On July 4, 1922 14 year old Cecelia saw her first fireworks display.
It was her second day in America, having arrived at Ellis Island two days earlier, only 14, but she had made it to America, a place where she believed the streets were paved with gold.
In a small box was every possession she owned; one change of clothing and photographs of her family.
Working any job available, she attended English school. She never stopped or slept and set her mind upon becoming an AMERICAN.
Six years later she spoke fluent English, became a citizen and lived her American dream.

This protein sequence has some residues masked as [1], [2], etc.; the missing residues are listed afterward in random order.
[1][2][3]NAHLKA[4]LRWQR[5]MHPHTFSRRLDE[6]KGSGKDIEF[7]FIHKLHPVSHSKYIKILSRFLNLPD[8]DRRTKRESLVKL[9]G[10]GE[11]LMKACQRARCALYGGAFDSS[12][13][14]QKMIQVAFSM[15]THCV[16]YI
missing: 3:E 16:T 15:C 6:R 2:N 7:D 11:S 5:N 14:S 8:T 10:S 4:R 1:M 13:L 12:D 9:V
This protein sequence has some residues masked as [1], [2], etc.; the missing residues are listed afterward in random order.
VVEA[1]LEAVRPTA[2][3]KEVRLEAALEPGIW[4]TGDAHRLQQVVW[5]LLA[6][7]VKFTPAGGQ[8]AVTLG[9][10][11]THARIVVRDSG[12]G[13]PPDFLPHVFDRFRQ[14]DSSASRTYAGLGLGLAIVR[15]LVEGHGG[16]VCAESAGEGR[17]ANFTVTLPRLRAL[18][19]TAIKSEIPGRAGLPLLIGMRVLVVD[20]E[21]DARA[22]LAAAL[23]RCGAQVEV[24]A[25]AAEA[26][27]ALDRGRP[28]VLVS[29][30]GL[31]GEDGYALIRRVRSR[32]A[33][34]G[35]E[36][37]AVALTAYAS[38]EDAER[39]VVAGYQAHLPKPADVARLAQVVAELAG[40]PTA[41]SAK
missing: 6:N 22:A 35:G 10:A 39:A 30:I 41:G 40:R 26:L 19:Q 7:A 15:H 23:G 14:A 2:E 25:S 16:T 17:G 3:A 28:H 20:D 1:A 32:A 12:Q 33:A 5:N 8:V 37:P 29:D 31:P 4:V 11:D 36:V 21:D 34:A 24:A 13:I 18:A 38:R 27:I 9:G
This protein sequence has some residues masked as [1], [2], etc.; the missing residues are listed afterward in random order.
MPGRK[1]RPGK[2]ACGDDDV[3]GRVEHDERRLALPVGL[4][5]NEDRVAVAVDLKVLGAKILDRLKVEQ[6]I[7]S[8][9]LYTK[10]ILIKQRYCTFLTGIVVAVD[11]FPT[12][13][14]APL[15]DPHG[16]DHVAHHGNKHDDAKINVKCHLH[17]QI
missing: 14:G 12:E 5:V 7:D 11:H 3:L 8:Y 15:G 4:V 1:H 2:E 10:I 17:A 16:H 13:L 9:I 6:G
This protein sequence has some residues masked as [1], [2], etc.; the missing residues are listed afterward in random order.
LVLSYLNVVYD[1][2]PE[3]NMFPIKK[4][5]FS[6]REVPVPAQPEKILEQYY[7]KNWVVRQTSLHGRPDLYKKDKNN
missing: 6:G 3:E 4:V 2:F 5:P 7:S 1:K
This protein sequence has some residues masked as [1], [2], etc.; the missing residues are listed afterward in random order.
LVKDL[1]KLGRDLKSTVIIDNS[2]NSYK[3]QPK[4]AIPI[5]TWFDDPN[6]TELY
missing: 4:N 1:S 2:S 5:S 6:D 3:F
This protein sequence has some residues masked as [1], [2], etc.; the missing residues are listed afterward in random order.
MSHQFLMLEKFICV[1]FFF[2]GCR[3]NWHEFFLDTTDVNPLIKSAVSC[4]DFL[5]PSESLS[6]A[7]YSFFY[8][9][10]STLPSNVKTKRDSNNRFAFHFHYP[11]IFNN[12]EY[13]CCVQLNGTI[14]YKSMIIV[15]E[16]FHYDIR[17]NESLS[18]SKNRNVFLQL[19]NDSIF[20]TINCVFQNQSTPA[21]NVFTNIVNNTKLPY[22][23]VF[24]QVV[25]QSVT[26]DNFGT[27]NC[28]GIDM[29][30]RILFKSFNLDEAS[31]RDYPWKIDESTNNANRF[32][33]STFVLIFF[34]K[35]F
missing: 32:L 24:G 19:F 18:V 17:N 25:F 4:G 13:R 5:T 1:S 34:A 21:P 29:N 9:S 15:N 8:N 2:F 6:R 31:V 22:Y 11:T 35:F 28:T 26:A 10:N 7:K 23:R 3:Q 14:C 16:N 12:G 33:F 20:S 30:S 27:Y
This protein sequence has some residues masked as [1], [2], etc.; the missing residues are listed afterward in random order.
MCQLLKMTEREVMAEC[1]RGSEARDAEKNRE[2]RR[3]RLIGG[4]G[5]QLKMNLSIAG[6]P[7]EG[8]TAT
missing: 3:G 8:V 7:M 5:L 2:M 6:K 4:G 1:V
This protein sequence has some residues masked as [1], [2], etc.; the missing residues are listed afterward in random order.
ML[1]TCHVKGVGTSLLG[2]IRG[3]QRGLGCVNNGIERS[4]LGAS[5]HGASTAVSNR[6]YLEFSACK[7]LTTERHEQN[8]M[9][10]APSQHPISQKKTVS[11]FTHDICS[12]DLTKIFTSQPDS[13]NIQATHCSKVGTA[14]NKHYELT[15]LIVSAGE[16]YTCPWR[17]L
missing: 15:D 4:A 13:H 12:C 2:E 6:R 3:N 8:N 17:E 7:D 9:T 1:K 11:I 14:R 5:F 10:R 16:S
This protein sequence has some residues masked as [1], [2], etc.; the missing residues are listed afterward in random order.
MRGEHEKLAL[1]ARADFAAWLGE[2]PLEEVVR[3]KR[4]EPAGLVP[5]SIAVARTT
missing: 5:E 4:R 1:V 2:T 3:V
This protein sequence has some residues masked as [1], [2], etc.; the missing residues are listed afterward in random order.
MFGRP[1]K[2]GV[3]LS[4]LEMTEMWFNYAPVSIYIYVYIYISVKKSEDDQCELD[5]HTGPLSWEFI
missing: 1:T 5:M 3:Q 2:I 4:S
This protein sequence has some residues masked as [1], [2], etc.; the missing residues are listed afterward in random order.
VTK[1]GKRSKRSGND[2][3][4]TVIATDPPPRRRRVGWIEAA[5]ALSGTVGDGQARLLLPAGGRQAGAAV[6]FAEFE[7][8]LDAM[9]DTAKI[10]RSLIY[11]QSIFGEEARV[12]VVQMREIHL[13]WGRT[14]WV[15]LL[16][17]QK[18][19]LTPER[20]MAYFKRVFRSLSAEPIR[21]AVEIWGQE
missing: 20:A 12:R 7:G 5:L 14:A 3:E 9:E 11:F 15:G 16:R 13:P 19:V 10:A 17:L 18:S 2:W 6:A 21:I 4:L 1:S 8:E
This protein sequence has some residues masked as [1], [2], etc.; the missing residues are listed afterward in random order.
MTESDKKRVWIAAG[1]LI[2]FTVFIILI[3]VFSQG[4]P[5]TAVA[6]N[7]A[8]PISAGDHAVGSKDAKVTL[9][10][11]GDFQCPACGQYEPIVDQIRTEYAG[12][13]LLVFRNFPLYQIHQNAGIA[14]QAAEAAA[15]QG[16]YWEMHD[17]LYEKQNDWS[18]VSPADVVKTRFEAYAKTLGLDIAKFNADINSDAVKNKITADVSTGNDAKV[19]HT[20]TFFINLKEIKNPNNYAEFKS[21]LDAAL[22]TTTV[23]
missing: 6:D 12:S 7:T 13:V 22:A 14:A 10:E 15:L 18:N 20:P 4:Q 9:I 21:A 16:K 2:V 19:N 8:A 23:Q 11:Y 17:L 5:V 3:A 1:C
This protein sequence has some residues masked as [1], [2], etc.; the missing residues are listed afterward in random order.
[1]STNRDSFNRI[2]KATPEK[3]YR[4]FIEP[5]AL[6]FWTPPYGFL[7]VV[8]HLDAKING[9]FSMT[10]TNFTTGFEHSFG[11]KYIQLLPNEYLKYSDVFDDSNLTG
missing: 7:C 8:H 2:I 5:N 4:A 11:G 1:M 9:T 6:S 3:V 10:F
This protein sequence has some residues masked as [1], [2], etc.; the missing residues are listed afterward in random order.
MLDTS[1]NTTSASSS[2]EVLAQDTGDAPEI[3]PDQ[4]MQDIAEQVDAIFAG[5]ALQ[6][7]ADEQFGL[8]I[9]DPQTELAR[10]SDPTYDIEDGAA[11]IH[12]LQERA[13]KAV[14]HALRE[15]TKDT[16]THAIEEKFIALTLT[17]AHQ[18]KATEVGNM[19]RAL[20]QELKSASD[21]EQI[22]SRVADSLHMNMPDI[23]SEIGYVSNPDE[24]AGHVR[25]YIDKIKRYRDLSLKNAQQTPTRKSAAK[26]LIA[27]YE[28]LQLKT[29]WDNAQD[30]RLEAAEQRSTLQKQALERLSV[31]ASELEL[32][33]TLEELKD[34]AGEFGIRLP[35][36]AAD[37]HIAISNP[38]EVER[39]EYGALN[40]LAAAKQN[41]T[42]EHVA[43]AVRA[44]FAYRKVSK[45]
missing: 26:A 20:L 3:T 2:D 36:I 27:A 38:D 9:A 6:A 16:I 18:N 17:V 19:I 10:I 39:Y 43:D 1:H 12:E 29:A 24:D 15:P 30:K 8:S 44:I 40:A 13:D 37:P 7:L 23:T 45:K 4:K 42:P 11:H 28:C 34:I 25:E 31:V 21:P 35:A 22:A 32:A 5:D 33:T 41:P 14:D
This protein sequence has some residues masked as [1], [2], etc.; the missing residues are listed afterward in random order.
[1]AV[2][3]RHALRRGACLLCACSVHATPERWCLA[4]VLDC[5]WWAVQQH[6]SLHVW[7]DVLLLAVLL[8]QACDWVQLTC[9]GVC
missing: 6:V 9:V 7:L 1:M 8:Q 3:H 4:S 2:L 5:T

She told me later that she was so hungry, she sat on the curb in NY and ate an entire tray of donuts.
On my own voyage to Ellis Island, I heard how Red Cross workers carried trays of milk and donuts to the hungry refugees and the pieces of the puzzle fit. I sat down on the step I imagined was her seat in the noisy crowded hall and cried as I tried to feel what she felt.
She died when I was only six and in my bedroom sits that small box. It never had a lock, only hinges and a varnish covering. Inside the cover is painted the words, "Landed South Boston July 4, 1922"
But every July 4th I am renewed with enthusiasm and try to see the sky through her eyes and am reminded of her sacrifices, my freedoms and am forever grateful.